What is Gastroscopy?
Gastroscopy, or Oesophago-gastro-duodenoscopy (OGD), or Upper GI endoscopy is a procedure that uses a long flexible tubular instrument with a light source, inserted via the mouth, to assess the lining of the food pipe, stomach and early small intestine or the duodenum so we can examine for any abnormalities.
It is done as a Day Surgery procedure, which takes about 10-15 minutes approximately. It is done under moderate sedation, which means that the patient will be given medications into the vein to make them feel relaxed, painless and drowsy. It is also possible to do the procedure under local anaesthesia.
During the scope, air is blown into the stomach and helps us to see more clearly, which may cause mild abdominal discomfort and burping but will resolve. We will examine and do additional procedures (which may include biopsy or do tests for detecting the presence of ulcer-causing bacteria: Helicobacter pylori), as required depending on what we find.
What are the most common reasons for this procedure?
- Screening for oesophagus or stomach cancer
- Family history of bowel cancer
- Family history of stomach cancer
- Family history of high-risk cancers
- Surveillance after cancer surgery
- Loss of weight
- Loss of appetite
- Early satiety or feeling of fullness after little food intake
- Black stools or melena (which suggests the presence of ulcer)
- Abdominal pain or discomfort
What should the patient do before the procedure?
The patient should fast overnight, prior to the procedure.
Meanwhile, please inform us about any specific medical conditions the patient has (e.g. diabetes, hypertension, heart valves, blood thinner medications, etc.), since that will require more special instructions.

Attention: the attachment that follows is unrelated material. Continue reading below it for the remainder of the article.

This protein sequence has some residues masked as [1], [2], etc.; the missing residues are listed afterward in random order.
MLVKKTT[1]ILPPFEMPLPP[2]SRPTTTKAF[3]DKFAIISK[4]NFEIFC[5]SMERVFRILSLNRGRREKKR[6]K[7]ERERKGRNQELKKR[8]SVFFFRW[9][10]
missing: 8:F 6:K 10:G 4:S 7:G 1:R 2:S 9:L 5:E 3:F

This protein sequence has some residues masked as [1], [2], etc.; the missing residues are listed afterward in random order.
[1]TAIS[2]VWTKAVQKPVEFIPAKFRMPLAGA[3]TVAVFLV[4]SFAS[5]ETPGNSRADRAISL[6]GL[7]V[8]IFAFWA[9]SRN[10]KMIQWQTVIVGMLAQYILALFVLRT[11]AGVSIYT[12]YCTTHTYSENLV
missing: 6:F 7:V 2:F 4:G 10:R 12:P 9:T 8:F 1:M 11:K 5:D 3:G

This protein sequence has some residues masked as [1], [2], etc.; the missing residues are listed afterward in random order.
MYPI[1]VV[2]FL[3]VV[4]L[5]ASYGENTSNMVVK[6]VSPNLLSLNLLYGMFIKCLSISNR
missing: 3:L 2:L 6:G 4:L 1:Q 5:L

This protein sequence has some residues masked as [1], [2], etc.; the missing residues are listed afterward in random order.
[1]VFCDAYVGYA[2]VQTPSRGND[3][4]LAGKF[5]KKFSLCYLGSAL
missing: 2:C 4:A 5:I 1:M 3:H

What should the patient do after the procedure?
Immediately after the scope, we will observe the patient in the recovery room and monitor them closely. If certain procedures were done during the scope, then certain medications has to be held off temporarily – which we will clearly instruct before discharging the patient.
If biopsy or tests were done, then the histology/results of the same will have to be traced at the next clinic visit.
We will recommend that the patients arrange for a family member or a driver to bring them back home after the scope, since it is unsafe to drive or operate any machinery for about 8-12 hours after the procedure due to the sedation medication given during the procedure. However, if the procedure is done under local anesthesia, the patient can go home alone on their own. Patients can also resume a normal diet after recovery.
Are there complications that might arise from this procedure?
Some patients might experience abdominal cramps or bleeding, especially when biopsy is done. A very small number of patients might also experience perforation of the bowel.
However, the incidence of the above complications is very low – about one in 10,000, and if it happens, then the patient may require emergency surgery. While it may be catastrophic, the procedure is overall considered to be safe in experienced hands.
What should the patient expect a few days after the procedure?
During the patient’s next clinic visit, we will provide them with scope pictures taken during the procedure, as well as some histology report, and proceed with further management. Depending on the findings, we might also recommend follow-up scopes in specified intervals.
Sometimes, if an ulcer-causing bacteria is found, then we will treat it (using anti-H. pylori triple therapy regimen) to eradicate the infection. After 8 weeks, we will perform further test (urea breath test) to confirm that it has indeed been eradicated.